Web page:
I am an admitted fitness nerd. I like earning continuing education credits to maintain my certifications, I enjoy trying new exercise techniques, and I appreciate studies and research about wellness by reputable organizations. One such just-released study has me unusually excited. Conducted by the Cleveland Clinic, researchers found that, "Not exercising may be worse for your health than smoking." This isn't surprising, really, but what makes the findings of this study so compelling is the scale, as it followed well over 100,000 patients for 23 years. There's just no way around it--exercise is essential to longevity and quality of life. Below is the article about the study featured at Time.com by Gina Martinez:
It’s common knowledge that there are many benefits to being fit, but one large new study found that skipping out on the gym is particularly bad for your health. In fact, the study claims not exercising may be more harmful to your health than smoking.
New findings, published Friday in the journal JAMA Network Open, detail how researchers at the Cleveland Clinic studied 122,007 patients from 1991 to 2014, putting them under treadmill testing and later recording mortality rates. Researchers found a clear connection between a longer, healthier life and high levels of exercise. The report calls for health care professionals to encourage patients to achieve and maintain a robust fitness routine.
“Cardiorespiratory fitness is inversely associated with long-term mortality with no observed upper limit of benefit,” the study says. “Extremely high aerobic fitness was associated with the greatest survival and was associated with benefit in older patients and those with hypertension.”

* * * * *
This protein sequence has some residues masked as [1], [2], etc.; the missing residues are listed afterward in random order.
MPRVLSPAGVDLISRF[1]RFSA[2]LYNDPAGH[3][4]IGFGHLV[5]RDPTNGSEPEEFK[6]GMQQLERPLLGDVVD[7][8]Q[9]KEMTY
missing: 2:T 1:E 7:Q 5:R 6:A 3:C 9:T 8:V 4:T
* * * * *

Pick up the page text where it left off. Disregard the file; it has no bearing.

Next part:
Although it is widely understood that an active lifestyle can lead to a healthy life, the study concludes that a sedentary lifestyle is the equivalent of having a major disease and the simplest cure is exercise.
Dr Wael Jaber, co-author of the study, called the results surprising. “Being unfit on a treadmill or in an exercise stress test has a worse prognosis, as far as death, than being hypertensive, being diabetic or being a current smoker,” Jaber told CNN. “We’ve never seen something as pronounced as this and as objective as this.”
The study also took a look at the risk of being overactive and found that “ultra” exercisers do not face higher risk of death: the research consistently found that the more a person exercises the lower their mortality rates.
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I am not a registered dietitian, nor a medical professional. My blog is a representation of my views and experiences, which are not intended as medical advice. While I am a certified personal trainer, descriptions of things I eat and exercises I perform may not be suitable for everyone. Please speak with a medical professional before making any changes to your current routine.